As a psychotherapist and executive coach, I find that time is so often the topic of conversation in my office. "I feel like I never have enough time in my day," "Where does time go?" and, "I feel like I don't have time for myself." These concerns from clients have become commonplace, but fortunately, people are starting to do something about it. They're taking charge and reclaiming their time.

Corporate America is also recognizing the importance of having a work-life balance and 'me' time. One such organization is Safeco Insurance Company, a division of Liberty Mutual Insurance, with whom I recently teamed up with to address this issue. They've launched the #MY60 Challenge which helps to raise peoples' awareness of the importance of protecting and leveraging their time to be able to do more of what makes them happy. The goal is to help people reclaim 60 minutes a day over the next 60 days. Although it might sound at first like a daunting or even impossible task, I assure: It is possible.

I know this because the tips I offer below have helped busy executives who work 60 hours a week, mothers and fathers who feel they never have enough time, and professionals and students who are stretched way too thin. They reclaim these minutes by prioritizing and by knowing what's truly important. They know how to say no to certain things and yes to other things. And they know how to maximize the time that they do have and not dwell on time that they don't have.

Here's how you can optimize your time now:

1. Create a detailed log of how you spend your time.

Do this for one week. Many people are entirely unaware of what they do hour to hour and where the day goes. This simple exercise of noting what you're doing each hour can have a huge impact. One recent client told me how she spent 15 minutes every morning trying to decide what to wear each day. That's almost two hours a week she spent deciding how to dress. Another client told me how he spent almost an hour a day in one sitting reading sports scores even though his intention was to just "check them quickly." Track your time and know where you're spending it.

2. Determine which tasks and activities are vital and which are optional.

Structure other tasks around those that are vital. Schedule your day by doing the important tasks first. This is when you are freshest and most energetic. So often the less important tasks get in the way of other things that need to be done. For many this is a distraction. It's easier to do the things that aren't as important. Fear leads to procrastination and ends up keeping us stagnant.

3. Get up 15 minutes earlier than you normally do.

This will provide you with an extra 75 minutes in your work week. Many of my clients who are business leaders talk about how they maximize their mornings and see it as a time to respond to emails without the distraction of telephone calls or they use it to do their daily workout.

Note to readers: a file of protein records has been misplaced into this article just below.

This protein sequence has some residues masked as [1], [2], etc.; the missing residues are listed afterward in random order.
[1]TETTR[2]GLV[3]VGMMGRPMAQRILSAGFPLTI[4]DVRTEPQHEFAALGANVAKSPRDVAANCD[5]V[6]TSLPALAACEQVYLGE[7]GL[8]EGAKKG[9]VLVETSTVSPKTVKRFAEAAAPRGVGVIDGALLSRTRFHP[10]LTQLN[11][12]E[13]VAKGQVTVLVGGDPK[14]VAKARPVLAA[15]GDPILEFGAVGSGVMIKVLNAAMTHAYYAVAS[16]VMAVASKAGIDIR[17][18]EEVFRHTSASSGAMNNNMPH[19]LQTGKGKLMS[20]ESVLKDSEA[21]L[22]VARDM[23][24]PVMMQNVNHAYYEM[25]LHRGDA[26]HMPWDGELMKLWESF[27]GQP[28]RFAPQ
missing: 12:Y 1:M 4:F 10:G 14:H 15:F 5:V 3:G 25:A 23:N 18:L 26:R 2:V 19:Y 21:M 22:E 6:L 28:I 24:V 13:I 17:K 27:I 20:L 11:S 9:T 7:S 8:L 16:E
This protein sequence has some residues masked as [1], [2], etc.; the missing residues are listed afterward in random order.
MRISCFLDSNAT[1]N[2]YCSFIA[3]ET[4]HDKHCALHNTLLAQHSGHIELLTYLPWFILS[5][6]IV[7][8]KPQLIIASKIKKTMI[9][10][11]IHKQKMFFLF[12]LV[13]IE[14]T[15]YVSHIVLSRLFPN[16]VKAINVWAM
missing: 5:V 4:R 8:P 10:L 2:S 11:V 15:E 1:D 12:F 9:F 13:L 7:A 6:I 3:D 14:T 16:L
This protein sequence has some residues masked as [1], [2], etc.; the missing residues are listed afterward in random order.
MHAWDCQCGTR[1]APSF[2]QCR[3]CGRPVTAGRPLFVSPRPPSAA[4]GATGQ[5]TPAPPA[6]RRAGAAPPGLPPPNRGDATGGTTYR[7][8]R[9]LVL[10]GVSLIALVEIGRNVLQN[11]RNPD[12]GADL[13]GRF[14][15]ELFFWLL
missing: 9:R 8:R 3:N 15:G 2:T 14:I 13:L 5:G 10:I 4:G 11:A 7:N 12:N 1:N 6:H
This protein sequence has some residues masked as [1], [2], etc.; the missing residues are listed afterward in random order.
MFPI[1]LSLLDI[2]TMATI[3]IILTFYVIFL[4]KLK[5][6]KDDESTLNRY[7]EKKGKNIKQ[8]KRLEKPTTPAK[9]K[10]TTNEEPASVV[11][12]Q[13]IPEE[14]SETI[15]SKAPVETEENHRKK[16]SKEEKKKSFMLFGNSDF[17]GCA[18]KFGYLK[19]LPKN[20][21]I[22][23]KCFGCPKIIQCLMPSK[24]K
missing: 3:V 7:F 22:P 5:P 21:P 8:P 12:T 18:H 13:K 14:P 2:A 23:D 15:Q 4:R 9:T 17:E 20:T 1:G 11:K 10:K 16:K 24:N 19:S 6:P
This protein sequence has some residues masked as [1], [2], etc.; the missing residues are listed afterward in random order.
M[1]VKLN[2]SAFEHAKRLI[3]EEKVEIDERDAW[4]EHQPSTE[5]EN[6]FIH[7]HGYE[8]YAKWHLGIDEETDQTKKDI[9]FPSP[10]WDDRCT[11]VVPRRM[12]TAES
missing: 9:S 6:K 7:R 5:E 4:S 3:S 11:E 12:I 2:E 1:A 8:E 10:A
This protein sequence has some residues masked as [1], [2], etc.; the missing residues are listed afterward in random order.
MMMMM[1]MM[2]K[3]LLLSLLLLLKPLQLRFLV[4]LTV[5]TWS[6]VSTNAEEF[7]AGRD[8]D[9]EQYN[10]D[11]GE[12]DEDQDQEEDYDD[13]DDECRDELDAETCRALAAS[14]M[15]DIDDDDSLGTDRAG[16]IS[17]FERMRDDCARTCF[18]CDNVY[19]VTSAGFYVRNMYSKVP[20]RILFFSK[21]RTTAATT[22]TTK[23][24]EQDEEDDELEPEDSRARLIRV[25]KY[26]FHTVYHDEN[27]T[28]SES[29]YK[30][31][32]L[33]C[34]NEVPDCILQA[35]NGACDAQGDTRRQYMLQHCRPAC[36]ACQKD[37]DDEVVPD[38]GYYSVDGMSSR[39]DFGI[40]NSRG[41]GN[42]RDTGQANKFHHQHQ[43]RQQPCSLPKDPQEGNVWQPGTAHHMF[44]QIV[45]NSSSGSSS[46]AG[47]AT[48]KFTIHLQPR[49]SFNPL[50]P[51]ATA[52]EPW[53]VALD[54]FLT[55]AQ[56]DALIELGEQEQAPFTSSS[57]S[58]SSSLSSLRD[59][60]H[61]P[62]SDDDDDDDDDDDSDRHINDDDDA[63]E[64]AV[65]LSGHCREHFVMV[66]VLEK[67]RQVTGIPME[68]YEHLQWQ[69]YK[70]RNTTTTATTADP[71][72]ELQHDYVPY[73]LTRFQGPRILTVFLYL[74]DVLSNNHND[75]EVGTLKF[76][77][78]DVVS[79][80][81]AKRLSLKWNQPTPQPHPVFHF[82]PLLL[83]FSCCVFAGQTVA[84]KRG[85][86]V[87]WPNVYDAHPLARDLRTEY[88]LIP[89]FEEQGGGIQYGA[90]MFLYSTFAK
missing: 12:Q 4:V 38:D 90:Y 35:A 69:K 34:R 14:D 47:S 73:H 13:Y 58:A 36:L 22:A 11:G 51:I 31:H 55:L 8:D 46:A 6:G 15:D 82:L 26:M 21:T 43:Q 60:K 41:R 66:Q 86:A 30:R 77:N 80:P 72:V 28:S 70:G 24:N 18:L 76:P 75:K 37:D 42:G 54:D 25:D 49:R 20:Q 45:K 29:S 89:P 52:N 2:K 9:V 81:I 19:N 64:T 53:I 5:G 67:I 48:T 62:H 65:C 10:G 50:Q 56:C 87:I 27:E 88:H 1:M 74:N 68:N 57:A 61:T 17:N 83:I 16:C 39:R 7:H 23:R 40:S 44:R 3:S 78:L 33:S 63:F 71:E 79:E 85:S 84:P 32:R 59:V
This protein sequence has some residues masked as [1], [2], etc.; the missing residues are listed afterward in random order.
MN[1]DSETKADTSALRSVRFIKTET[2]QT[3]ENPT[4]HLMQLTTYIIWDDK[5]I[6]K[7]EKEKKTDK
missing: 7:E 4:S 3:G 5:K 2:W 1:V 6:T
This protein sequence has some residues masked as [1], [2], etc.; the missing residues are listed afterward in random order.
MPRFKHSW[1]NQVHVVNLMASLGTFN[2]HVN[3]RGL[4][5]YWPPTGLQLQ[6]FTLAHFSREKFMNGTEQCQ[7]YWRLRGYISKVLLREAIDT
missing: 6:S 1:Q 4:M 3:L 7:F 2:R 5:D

4. Schedule Internet use.

So often people lose their sense of time when they are online. Given the sensory overload, people are drawn into cyberspace and rarely can stick to just their intended task. Think about how many times you went online to read the news or check the weather and ended up staying online much longer reading other articles. Or perhaps you're like so many of my clients whose intention is to check sports scores quickly, yet they spend 7 hours a week doing that. Similarly, log out of email and social media accounts. Staying connected to these accounts will only distract you and waste time, especially when you're on a deadline or working on an important project. Schedule time to use the Internet and your social media sites.

5. Plan.

At the beginning of your week, schedule what you need to do with a "to-do" list. Likewise, at the end of your work day, plan the next day.

6. Keep your expectations in check.

Are these expectations reasonable or unreasonable? For example, are you trying to go to the gym, get the kids ready for school, do laundry, and walk the dog all before 9:00am? Make sure you don't bite off more than you can chew.

7. Change your thinking.

"I'm so busy" and "I don't have time for anything" are negative comments that are sure to keep you feeling overwhelmed. You might think instead, "I will make good use of the time that I do have" or "I can only do so much in one day and I will make sure I accomplish what is reasonable and important today".

8. Group your errands in one place.

For example, if you know you're going to be downtown for an appointment and you know you go to a grocery store in that area, then consolidate the trips into one.

9. Keep your surroundings clean and organized.

A cluttered desk will distract you as will a messy home. By keeping things in order you'll keep information organized in your head and minimize the possibility of losing items and having to spend time looking for them.

10. Join a movement.

By having the support of like-minded people your goal might feel easier to achieve and you'll feel motivated and inspired. For helpful tips and support, go to to take the challenge. Here you'll find tips and learn ways that you can get started now leveraging more of your time.